What do you do when a Campaigners discussion suddenly takes a left turn, and you’re now fielding questions about confession? What do you do when your cabin time conversation gets embroiled in a debate about Mary? Given all the misconceptions about Catholicism, you may feel like you’re navigating a theological minefield when there are Catholic kids in your groups. Here are some simple clarifications that every Young Life leader should know about what Catholics really believe. These 11 points can help you transform what could be a tense conversation into a unifying discussion about the larger body of Christ.
CATHOLICISM IS BOTH A FAITH TRADITION AND A CULTURAL THING
All kids who identify as Catholic are not the same. Think of Catholic kids as being somewhere on a spectrum from having a vague familiarity with Jesus (a “cultural Catholicism”) all the way to having developed a mature, missional faith. Your task is to help Catholic kids build on the faith they have wherever their starting point. So begin by asking your Catholic kids about their faith experiences growing up. Ask when and how they may have encountered Christ in their lives.
CATHOLICS VIEW FAITH AS A PROCESS, NOT A DECISION
Catholics believe their faith journey began when they were baptized — and for most, that means when they were baptized as a baby. Catholics believe faith is a process; Protestants tend to think of faith as a one-time commitment. So use the phrase “faith journey” with your Catholic kids instead of asking them about “the day they became a Christian.”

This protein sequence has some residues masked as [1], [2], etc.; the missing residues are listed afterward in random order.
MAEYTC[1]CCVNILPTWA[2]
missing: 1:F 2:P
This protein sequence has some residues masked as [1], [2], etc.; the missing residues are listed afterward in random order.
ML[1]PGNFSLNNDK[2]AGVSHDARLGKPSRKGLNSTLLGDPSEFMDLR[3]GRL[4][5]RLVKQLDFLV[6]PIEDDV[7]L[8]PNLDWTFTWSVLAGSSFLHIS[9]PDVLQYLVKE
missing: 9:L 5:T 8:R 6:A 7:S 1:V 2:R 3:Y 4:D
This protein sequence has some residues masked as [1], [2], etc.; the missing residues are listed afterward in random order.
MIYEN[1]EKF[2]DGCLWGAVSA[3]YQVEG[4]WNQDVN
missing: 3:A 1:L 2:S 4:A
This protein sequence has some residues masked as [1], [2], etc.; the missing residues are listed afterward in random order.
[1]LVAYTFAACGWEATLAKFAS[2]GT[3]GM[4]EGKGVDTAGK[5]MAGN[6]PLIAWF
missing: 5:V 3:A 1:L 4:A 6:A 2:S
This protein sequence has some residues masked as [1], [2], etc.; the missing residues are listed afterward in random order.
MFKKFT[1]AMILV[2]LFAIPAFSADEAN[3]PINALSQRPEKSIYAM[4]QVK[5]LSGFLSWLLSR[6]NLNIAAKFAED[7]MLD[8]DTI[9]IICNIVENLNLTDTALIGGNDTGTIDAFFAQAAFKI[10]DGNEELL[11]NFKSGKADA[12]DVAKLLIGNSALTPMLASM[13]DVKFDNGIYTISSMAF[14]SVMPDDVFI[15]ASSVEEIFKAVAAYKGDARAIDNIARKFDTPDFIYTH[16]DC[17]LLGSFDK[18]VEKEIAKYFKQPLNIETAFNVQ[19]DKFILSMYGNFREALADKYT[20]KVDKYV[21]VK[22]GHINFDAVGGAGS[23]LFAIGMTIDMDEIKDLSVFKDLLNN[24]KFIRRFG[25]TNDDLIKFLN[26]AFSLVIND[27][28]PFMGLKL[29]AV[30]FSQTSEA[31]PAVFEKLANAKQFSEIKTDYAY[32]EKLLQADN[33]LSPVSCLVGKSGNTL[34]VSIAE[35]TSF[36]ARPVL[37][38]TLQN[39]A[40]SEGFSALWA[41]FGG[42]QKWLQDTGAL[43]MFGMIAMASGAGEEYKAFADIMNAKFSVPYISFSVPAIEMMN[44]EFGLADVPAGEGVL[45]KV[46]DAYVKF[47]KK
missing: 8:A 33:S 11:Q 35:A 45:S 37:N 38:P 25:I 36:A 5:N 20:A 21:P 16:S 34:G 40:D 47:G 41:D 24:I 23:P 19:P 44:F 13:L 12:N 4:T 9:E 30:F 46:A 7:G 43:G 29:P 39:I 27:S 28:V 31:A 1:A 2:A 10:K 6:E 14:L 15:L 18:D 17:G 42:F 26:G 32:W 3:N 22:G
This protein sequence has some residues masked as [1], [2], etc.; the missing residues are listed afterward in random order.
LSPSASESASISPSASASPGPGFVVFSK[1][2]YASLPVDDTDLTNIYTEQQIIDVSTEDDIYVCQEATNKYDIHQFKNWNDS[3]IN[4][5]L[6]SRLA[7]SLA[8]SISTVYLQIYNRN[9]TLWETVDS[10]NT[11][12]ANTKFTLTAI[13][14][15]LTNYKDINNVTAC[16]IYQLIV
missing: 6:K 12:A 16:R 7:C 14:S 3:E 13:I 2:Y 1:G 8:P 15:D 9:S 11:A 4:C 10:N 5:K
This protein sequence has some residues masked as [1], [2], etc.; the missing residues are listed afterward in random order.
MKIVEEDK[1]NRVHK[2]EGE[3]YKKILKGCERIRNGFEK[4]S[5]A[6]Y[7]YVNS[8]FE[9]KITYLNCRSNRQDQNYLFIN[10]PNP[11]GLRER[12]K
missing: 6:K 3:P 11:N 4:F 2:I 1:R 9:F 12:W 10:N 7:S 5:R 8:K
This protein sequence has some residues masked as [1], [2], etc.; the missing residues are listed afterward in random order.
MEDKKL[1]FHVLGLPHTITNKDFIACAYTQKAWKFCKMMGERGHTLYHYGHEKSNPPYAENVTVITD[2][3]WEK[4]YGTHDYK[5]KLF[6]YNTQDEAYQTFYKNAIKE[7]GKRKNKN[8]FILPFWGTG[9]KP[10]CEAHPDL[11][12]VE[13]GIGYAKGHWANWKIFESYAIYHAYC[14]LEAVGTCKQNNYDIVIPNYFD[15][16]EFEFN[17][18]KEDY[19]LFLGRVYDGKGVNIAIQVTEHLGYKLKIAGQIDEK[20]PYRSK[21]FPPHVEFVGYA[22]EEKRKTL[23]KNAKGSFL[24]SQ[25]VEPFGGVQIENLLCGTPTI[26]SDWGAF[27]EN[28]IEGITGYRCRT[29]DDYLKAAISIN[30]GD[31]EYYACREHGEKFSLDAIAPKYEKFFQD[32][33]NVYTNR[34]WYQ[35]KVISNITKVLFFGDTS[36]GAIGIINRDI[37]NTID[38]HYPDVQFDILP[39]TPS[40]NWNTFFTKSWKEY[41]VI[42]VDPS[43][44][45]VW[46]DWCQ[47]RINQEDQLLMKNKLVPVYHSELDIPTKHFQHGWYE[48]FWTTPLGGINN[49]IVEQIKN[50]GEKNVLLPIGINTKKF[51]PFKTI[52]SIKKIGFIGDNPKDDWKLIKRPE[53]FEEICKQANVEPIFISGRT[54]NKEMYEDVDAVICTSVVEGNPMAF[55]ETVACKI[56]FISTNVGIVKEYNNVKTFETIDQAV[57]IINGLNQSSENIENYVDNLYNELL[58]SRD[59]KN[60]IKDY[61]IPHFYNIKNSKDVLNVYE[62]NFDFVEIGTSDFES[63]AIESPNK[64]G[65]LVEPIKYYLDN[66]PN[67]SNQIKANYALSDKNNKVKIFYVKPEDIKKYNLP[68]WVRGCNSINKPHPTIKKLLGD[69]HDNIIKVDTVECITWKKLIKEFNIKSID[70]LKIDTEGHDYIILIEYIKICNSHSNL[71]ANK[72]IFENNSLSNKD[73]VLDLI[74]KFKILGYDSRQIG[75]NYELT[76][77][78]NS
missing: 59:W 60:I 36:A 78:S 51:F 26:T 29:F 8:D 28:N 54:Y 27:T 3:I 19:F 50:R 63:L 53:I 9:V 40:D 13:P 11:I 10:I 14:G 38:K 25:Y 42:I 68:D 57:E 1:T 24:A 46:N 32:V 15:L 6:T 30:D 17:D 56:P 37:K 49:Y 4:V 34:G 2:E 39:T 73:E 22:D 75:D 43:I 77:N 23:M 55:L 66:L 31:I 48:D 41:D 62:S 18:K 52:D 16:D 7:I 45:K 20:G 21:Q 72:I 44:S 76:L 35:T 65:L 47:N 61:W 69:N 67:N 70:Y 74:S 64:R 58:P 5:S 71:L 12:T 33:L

THE TRINITY, INCARNATION, CROSS AND RESURRECTION ARE AT THE CORE OF CATHOLIC BELIEF
Similar to how Young Life is defined, Catholicism is defined more by its center of gravity than its boundaries (a phrase worth repeating). In other words, the things that make me most Catholic aren’t my beliefs about Mary, the pope, or the saints. Of course, it’s important to talk about our differences, but the true center of gravity of Catholicism is found in the beliefs that all Christians share — the Trinity, the Incarnation, and God’s victory over sin through the Cross and Christ’s resurrection. Think about Young Life’s talk progression as you minister to Catholic kids. Help them encounter on a personal level these most fundamental beliefs we share.
CATHOLICS ARE CALLED BY THE GREAT COMMISSION
Catholics, Protestants, and Orthodox all have the same mission: “to go and make disciples of all nations” (Mathew 28:19). While it is easy to get caught up in those arguments which divide us, the Great Commission helps us focus on the common task at hand — to help others know and follow Jesus. Though many Catholics have yet to internalize their missionary calling, Catholic teaching on this matter is clear. Pope John Paul II said, “No believer in Christ, no institution of the Church, can avoid this supreme duty: to proclaim Christ to all peoples.” So please, go and make disciples together!
CATHOLICS BELIEVE IN SALVATION BY GRACE
Once in a while, a Protestant will suggest that Catholics believe salvation comes from works, not faith. But just like Protestants, Catholics believe we are saved by grace through faith in Jesus Christ. Faith is not merely intellectual agreement (“I believe that there is a God”) but an expression of the whole person leading to a changed life. Catholics may not say we are “saved by faith alone,”but that’s because Catholics believe that saving faith expresses itself in love (Galatians 5:6). It’s not faith vs. loving works but faith working together with love.